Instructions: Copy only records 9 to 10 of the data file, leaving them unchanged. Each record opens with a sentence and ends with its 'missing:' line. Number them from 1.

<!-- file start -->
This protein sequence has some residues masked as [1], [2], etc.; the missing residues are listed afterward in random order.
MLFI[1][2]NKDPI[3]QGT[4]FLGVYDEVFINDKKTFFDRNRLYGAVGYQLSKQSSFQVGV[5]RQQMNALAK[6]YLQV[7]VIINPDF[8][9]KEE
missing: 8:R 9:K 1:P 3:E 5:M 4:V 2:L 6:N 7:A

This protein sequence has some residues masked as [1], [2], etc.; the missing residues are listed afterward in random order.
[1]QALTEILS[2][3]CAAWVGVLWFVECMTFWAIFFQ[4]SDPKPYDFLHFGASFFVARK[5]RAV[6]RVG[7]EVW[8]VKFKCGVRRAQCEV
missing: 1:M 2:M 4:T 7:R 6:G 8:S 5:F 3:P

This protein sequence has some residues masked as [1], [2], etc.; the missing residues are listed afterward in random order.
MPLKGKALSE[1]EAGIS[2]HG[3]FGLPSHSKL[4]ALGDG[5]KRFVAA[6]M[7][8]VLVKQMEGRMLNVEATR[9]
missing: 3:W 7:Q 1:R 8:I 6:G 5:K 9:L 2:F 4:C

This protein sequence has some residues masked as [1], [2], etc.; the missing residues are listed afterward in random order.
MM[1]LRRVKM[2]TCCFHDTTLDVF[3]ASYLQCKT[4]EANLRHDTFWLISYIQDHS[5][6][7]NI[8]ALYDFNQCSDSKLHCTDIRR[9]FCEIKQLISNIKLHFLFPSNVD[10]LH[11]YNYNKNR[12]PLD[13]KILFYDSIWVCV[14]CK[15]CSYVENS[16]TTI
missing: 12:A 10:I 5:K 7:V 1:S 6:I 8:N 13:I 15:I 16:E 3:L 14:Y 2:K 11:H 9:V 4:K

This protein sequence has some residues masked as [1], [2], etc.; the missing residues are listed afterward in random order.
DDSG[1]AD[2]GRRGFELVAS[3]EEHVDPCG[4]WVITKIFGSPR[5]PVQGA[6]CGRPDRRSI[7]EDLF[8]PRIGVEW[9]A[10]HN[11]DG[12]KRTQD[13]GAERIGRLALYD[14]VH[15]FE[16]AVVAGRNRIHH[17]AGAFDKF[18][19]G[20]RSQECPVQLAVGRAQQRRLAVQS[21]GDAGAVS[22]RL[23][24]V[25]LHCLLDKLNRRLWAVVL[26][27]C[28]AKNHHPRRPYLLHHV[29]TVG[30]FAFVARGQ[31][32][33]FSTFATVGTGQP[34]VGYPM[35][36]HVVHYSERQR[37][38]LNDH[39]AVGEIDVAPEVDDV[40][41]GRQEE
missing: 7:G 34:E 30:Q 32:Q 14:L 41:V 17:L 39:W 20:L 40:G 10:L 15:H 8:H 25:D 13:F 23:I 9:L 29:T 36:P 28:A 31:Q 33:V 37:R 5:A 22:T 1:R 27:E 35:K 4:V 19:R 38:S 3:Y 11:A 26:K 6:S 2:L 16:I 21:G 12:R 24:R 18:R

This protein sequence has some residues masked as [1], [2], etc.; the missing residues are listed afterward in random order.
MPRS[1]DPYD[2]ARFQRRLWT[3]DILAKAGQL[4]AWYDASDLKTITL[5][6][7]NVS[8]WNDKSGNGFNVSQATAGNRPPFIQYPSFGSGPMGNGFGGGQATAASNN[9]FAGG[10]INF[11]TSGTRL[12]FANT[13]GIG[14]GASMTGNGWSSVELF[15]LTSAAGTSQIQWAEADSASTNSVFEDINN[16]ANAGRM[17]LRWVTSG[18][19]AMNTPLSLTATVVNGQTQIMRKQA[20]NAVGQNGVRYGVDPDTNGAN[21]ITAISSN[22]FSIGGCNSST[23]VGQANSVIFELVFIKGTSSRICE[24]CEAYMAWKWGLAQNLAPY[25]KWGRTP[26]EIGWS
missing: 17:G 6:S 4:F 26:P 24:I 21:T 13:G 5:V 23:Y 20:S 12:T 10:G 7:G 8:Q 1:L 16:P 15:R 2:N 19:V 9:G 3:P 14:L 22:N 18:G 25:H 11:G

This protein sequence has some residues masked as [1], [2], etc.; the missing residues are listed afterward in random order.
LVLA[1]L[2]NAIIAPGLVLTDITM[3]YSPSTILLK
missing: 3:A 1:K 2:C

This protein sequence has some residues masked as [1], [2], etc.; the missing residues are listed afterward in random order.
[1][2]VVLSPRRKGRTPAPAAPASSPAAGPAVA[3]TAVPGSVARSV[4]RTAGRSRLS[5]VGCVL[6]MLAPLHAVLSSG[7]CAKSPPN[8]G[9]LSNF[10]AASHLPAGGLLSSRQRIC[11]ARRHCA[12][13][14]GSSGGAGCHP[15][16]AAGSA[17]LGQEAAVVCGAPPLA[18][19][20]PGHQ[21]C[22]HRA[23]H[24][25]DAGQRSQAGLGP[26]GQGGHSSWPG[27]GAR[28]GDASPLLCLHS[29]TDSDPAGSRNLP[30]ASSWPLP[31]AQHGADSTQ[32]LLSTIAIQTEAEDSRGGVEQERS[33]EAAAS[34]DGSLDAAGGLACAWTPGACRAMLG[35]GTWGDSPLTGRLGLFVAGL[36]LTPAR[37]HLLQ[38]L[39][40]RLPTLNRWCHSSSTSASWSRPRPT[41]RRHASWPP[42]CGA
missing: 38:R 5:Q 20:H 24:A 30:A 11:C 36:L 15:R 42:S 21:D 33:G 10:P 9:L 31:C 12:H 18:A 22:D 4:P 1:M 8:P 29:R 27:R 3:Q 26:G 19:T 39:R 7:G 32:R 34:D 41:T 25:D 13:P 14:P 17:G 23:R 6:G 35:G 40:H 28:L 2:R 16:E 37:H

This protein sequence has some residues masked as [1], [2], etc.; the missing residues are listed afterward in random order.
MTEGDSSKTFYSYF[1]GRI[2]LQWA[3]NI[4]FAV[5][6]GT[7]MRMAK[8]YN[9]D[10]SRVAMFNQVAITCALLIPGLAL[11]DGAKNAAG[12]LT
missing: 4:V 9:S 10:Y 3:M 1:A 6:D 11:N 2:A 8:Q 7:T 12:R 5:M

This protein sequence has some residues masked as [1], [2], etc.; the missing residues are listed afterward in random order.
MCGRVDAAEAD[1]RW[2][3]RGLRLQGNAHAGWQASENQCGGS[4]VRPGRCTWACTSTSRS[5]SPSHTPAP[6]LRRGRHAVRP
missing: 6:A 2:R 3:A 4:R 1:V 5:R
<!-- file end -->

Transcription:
This protein sequence has some residues masked as [1], [2], etc.; the missing residues are listed afterward in random order.
MTEGDSSKTFYSYF[1]GRI[2]LQWA[3]NI[4]FAV[5][6]GT[7]MRMAK[8]YN[9]D[10]SRVAMFNQVAITCALLIPGLAL[11]DGAKNAAG[12]LT
missing: 4:V 9:S 10:Y 3:M 1:A 6:D 11:N 2:A 8:Q 7:T 12:R 5:M

This protein sequence has some residues masked as [1], [2], etc.; the missing residues are listed afterward in random order.
MCGRVDAAEAD[1]RW[2][3]RGLRLQGNAHAGWQASENQCGGS[4]VRPGRCTWACTSTSRS[5]SPSHTPAP[6]LRRGRHAVRP
missing: 6:A 2:R 3:A 4:R 1:V 5:R